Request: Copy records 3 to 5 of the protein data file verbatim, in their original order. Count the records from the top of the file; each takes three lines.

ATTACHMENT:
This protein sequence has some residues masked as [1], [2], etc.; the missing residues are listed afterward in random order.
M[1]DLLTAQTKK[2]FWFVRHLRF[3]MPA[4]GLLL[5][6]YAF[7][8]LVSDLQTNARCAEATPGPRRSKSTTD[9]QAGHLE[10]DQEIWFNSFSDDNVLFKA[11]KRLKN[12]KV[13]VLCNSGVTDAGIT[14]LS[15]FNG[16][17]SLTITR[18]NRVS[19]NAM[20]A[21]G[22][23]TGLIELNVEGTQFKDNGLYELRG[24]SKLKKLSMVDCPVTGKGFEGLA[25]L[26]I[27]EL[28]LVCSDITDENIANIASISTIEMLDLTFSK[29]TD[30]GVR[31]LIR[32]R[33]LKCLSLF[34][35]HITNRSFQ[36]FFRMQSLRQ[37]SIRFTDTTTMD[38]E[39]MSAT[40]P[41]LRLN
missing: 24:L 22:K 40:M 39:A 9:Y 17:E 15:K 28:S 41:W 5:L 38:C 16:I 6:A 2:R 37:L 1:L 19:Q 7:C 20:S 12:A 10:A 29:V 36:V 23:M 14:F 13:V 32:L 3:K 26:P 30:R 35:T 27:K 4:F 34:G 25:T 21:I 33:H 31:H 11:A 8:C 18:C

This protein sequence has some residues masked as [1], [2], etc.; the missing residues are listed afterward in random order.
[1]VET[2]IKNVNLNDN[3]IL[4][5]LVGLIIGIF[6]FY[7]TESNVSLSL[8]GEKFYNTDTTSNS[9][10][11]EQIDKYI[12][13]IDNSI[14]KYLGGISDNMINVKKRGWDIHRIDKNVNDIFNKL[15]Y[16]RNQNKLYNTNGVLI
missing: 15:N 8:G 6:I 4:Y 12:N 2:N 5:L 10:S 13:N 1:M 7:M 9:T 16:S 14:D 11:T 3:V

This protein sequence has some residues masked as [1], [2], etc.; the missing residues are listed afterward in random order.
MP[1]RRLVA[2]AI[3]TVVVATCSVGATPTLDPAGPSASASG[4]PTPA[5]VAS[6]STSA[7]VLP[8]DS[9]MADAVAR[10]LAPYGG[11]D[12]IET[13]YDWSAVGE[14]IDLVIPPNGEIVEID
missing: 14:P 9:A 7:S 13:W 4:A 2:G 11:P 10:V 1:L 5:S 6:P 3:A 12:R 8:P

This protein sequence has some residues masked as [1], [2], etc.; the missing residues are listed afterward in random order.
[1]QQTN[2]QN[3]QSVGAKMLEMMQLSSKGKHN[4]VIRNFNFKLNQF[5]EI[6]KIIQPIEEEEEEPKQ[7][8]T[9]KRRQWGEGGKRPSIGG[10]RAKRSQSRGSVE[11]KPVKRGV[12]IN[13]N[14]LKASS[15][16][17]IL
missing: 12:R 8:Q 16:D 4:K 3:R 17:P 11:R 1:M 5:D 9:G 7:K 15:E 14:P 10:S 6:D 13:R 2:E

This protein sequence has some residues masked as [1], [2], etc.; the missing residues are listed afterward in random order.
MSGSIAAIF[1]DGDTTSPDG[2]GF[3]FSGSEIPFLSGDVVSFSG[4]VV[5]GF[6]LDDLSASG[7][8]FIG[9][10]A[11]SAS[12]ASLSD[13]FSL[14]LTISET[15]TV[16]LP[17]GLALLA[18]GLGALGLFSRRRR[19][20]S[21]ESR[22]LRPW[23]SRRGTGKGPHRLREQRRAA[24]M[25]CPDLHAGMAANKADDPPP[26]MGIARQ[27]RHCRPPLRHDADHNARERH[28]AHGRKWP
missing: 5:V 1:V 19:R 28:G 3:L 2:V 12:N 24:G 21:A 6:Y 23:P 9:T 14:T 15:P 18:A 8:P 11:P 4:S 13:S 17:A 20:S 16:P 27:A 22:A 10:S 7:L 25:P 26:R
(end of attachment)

This protein sequence has some residues masked as [1], [2], etc.; the missing residues are listed afterward in random order.
MP[1]RRLVA[2]AI[3]TVVVATCSVGATPTLDPAGPSASASG[4]PTPA[5]VAS[6]STSA[7]VLP[8]DS[9]MADAVAR[10]LAPYGG[11]D[12]IET[13]YDWSAVGE[14]IDLVIPPNGEIVEID
missing: 14:P 9:A 7:S 13:W 4:A 2:G 11:P 10:V 1:L 5:S 6:P 3:A 12:R 8:P

This protein sequence has some residues masked as [1], [2], etc.; the missing residues are listed afterward in random order.
[1]QQTN[2]QN[3]QSVGAKMLEMMQLSSKGKHN[4]VIRNFNFKLNQF[5]EI[6]KIIQPIEEEEEEPKQ[7][8]T[9]KRRQWGEGGKRPSIGG[10]RAKRSQSRGSVE[11]KPVKRGV[12]IN[13]N[14]LKASS[15][16][17]IL
missing: 12:R 8:Q 16:D 4:K 3:R 17:P 11:R 1:M 5:D 9:G 7:K 15:E 14:P 10:S 6:D 13:R 2:E

This protein sequence has some residues masked as [1], [2], etc.; the missing residues are listed afterward in random order.
MSGSIAAIF[1]DGDTTSPDG[2]GF[3]FSGSEIPFLSGDVVSFSG[4]VV[5]GF[6]LDDLSASG[7][8]FIG[9][10]A[11]SAS[12]ASLSD[13]FSL[14]LTISET[15]TV[16]LP[17]GLALLA[18]GLGALGLFSRRRR[19][20]S[21]ESR[22]LRPW[23]SRRGTGKGPHRLREQRRAA[24]M[25]CPDLHAGMAANKADDPPP[26]MGIARQ[27]RHCRPPLRHDADHNARERH[28]AHGRKWP
missing: 5:V 1:V 19:R 28:G 3:L 2:V 12:N 24:G 21:A 6:Y 23:P 9:T 14:T 15:P 18:A 8:P 11:P 4:S 13:S 17:A 20:S 16:P 27:A 22:A 10:S 7:L 25:P 26:R